DIE Martis, videlicet, 28 die Decembris.
Lord Keeper to move the King for a Monthly Fast.
Ordered, That the Lord Keeper do wait on the
King, and move His Majesty from both Houses of Parliament, That a Monthly Fast may be kept throughout
the whole Kingdom, during the Troubles of Ireland;
and that His Majesty will be pleased that a Proclamation may issue forth for this Purpose, and likewise for
the keeping of the 20th of January next a Fast throughout the Kingdom, except London and Westminster, where
it hath been already solemnized.
The Lord Admiral reported from the Committee of
both Houses, "That they have considered of a Draught
of a Petition to be presented to the King, concerning
the Kensington Business; which Petition hath been
read in the House of Commons, and hath been approved of." Hereupon the said Petition was read,
in hæc verba: videlicet,
Petition of the Lords and Commons, concerning the false Report of the E. of Newport's Speech about seizing the Queen and Her Children.
"To the King's most Excellent Majesty.
"The humble Petition of the Lords and Commons
in this present Parliament assembled.
"Whereas, during the Time of Your Majesty's last
being in Scotland, the Queen's Majesty received Information, that, at a Meeting in Kensington (where the
Earl of Essex, the Earl of Newport, the Lord Viscount
Say & Seale, the Lord Mandevile, the Lord Wharton,
Members of the Lords House, the Lord Dungarvan,
Mr. Nath. Fynes, Sir John Clatworthy, and Mr. John
Pym, Members of the House of Commons, were present), upon a Discourse of some Plots that should be
done in this Kingdom, or in Scotland, the Earl of
Newport should say, If there be such a Plot, yet here
are His Wife and Children; insinuating the same to signify, that the Person of Her Majesty and Her Children should be seized upon.
"And whereas Your Majesty, upon Friday last, was
pleased to demand of the Earl of Newport whether
his Lordship heard any Debate at Kensington about
seizing upon the Queen and Her Children; which
when his Lordship had denied with many and deep
Asseverations, Your Majesty replied again, That he
was to tell Your Majesty no more than You knew already, and therefore should consider well what he
should answer; and his Lordship denying it the Second Time, Your Majesty, parting from him, replied,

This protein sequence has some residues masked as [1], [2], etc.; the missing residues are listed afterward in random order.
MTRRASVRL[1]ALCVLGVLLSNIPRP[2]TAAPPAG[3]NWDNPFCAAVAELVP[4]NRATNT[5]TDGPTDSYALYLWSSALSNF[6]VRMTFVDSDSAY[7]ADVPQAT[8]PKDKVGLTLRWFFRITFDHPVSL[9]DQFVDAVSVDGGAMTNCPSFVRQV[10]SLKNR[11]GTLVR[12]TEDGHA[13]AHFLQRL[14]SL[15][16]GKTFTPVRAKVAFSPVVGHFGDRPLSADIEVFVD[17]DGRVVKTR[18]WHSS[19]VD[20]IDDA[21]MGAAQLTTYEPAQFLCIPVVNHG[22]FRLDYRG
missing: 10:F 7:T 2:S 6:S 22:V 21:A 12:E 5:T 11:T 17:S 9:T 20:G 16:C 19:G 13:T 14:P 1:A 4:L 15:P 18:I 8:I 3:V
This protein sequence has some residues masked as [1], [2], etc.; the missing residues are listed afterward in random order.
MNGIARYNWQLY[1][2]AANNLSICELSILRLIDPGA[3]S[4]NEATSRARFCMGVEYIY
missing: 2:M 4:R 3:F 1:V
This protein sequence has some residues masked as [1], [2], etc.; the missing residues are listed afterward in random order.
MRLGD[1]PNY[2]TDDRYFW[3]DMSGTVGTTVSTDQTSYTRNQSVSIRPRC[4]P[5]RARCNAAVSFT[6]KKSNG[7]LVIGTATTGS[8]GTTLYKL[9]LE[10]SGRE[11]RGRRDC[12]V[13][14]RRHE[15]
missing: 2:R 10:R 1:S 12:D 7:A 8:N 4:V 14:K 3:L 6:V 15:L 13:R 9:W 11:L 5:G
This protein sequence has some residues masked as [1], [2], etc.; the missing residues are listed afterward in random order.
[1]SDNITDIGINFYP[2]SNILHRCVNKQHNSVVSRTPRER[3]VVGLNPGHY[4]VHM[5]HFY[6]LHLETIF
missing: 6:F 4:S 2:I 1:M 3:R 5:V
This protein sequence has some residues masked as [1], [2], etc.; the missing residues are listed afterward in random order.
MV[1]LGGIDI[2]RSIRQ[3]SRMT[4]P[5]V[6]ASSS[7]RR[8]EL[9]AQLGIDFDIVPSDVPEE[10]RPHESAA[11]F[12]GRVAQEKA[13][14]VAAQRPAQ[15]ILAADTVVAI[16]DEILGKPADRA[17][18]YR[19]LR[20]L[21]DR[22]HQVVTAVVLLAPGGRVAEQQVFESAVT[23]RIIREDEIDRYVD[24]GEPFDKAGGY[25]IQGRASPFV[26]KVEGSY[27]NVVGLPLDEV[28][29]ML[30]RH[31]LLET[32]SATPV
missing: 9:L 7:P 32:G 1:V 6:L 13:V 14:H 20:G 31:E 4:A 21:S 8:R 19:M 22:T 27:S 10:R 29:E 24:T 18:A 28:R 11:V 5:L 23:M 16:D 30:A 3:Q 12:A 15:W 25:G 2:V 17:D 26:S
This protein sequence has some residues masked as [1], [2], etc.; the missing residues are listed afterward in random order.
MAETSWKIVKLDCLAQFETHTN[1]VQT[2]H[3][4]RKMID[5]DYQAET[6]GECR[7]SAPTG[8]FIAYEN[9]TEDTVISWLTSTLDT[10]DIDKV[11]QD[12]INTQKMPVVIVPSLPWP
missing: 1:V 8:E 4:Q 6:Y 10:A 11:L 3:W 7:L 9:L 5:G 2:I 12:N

You were sorry for his ill Memory, seeming thereby
to give Credit to that Information; which Information and Report tend not only to the great Scandal of
the Members of both Houses of Parliament before
named, but express an Endeavour to stir up Jealousies, and work a Division, between Your Majesty and
"It is therefore the humble and instant Desire of
the Lords and Commons in this Parliament, that Your
Majesty will be pleased to declare who was the Reporter or Reporters of those Words, pretended to be
spoken at Kensington by the Earl of Newport; and
that Your Majesty will be pleased likewise to move
Her Majesty to discover who acquainted Her therewith.
"And this, as Your greatest and most faithful Council, they advise Your Majesty to perform; the Exigency of the Affairs of both Kingdoms being such as
necessarily require a sudden Remedy, which cannot
expect any Possibility of Success without a right Understanding between Your Majesty and the Parliament; the only Way for effecting whereof is, by the
present Discovery and Removal of ill Counsellors and
false Informers, which, to our great Grief, we have
by Experience found to be too frequent and active in
these dangerous Times."
Ordered, That this House agrees that this Petition
be presented to the King.
Committee to learn when the King will be attended with this Petition.
Then the Lord Admiral, the Earl of Bath, and the
Earl of Holland, were appointed to wait on the King,
to know when the select Committees of both Houses
shall attend Him, to present the aforesaid Petition to Him.
And these Lords presently returned, with the King's
The King's Answer.
"That His Majesty hath appointed the select Committees to attend Him, for this Purpose, To-morrow
in the Afternoon, at One of the Clock, at Whitehall.'
Committee to present the Petition.
And these Lords following were appointed Committees for this House, to join with a proportionable Number of the House of Commons, to attend His Majesty
To-morrow, and to present the aforesaid Petition unto
The L. Archbp. of Yorke.
Message to the H. C. for an Answer to the Conference, concerning the Tumults about the Parliaments.
A Message was sent to the House of Commons, by Sir
Robert Rich and Mr. Page:
To desire them to give an Answer to the Conference
last Night, concerning the People coming about the Parliament Houses in such Multitudes.
The King offers to furnish 10,000 English for Ireland, to be paid by Parliament.
The Lord Chamberlain signified to this House, "That
the King had commanded him to let the Parliament
know, that His Majesty will furnish Ten Thousand
English Voluntiers for the Service of Ireland, if the
House of Commons will undertake to pay them."
The Messengers return with this Answer from the
House of Commons:
Answer from the H. C.
That they will give an Answer, by Messengers of their
This Day it was Resolved, upon the Question,
Vote that this is a Free Parliament.
That this Parliament is at this present a Free Parliament.
Message to the H. C. to acquaint them that the Lords have appointed a Committee to present the Petition about the Earl of Newport.
Ordered, That Sir Robert Rich and Mr. Page do
deliver a Message to the House of Commons To-morrow,
when they sit (they being now up), to let them know,
that this House hath appointed a Committee of Seven
Lords, to join with a proportionable Number of theirs,
to wait on the King To-morrow, at One of the Clock in
the Afternoon, at Whitehall, to deliver the Petition to
His Majesty, concerning the Kensington Business.
Dominus Custos Magni Sigilli declaravit præsens Parliamentum continuandum esse usque in diem Mercurii,
videlicet, 29m diem instantis Decembris, hora 1a post